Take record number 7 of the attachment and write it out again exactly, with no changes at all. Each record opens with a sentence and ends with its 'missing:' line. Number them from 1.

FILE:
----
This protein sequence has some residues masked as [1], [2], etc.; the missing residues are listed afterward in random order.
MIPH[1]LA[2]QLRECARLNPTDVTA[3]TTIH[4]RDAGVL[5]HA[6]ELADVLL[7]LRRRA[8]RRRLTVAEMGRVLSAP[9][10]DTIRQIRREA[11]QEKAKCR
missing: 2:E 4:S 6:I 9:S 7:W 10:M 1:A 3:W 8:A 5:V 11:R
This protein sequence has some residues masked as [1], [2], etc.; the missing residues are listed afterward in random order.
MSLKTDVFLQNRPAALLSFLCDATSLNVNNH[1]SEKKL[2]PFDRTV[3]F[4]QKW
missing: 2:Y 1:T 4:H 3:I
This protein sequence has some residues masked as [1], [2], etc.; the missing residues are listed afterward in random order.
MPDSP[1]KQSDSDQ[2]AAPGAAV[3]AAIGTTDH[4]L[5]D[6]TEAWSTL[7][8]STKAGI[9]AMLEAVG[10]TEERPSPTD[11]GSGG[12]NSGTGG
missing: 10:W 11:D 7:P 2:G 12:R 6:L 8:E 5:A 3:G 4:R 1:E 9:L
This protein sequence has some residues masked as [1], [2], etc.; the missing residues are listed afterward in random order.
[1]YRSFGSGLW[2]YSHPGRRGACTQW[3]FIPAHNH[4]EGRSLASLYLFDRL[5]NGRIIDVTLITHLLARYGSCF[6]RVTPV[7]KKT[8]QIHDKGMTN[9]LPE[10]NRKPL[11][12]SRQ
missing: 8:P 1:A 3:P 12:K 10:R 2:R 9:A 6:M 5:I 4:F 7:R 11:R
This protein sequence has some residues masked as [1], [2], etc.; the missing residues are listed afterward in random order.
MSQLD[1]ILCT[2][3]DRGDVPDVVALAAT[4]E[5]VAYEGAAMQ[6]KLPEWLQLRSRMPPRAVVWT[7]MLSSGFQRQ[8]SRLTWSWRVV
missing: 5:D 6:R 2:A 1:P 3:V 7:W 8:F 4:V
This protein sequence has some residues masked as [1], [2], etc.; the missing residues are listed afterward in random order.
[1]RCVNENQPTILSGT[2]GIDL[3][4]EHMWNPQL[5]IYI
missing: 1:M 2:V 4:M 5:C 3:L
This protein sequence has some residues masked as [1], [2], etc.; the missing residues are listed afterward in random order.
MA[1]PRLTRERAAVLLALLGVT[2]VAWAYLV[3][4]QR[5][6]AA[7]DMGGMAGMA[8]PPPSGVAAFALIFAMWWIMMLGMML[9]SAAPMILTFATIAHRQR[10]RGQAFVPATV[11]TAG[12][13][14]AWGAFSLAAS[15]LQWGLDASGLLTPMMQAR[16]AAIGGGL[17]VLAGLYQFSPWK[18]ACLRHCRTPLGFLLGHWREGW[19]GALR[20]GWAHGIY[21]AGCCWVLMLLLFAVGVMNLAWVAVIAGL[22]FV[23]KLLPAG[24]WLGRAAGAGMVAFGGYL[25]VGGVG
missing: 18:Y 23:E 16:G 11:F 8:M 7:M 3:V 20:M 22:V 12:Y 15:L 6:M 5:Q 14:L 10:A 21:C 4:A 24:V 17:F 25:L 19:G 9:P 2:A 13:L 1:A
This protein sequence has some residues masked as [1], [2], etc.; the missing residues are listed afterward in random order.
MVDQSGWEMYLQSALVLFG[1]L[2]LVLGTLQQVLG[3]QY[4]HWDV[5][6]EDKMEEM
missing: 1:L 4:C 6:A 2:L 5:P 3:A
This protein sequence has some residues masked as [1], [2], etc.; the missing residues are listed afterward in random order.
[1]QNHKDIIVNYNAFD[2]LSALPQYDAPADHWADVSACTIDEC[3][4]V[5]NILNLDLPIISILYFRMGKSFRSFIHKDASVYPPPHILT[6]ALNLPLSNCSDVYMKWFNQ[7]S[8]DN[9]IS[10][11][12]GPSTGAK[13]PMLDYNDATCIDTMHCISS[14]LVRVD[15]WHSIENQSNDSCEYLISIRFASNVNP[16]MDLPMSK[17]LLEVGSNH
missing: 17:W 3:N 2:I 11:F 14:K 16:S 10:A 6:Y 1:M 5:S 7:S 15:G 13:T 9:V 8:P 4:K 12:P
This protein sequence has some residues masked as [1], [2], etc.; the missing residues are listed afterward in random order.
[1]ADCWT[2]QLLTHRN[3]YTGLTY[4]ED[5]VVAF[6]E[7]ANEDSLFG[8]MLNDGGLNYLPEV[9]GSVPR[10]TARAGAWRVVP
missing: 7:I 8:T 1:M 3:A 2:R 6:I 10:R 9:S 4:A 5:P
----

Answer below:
This protein sequence has some residues masked as [1], [2], etc.; the missing residues are listed afterward in random order.
MA[1]PRLTRERAAVLLALLGVT[2]VAWAYLV[3][4]QR[5][6]AA[7]DMGGMAGMA[8]PPPSGVAAFALIFAMWWIMMLGMML[9]SAAPMILTFATIAHRQR[10]RGQAFVPATV[11]TAG[12][13][14]AWGAFSLAAS[15]LQWGLDASGLLTPMMQAR[16]AAIGGGL[17]VLAGLYQFSPWK[18]ACLRHCRTPLGFLLGHWREGW[19]GALR[20]GWAHGIY[21]AGCCWVLMLLLFAVGVMNLAWVAVIAGL[22]FV[23]KLLPAG[24]WLGRAAGAGMVAFGGYL[25]VGGVG
missing: 18:Y 23:E 16:G 11:F 8:M 7:M 3:V 20:M 22:V 12:Y 15:L 6:M 5:Q 14:L 10:A 21:C 4:A 24:V 17:F 25:L 19:G 9:P 2:A 13:L 1:A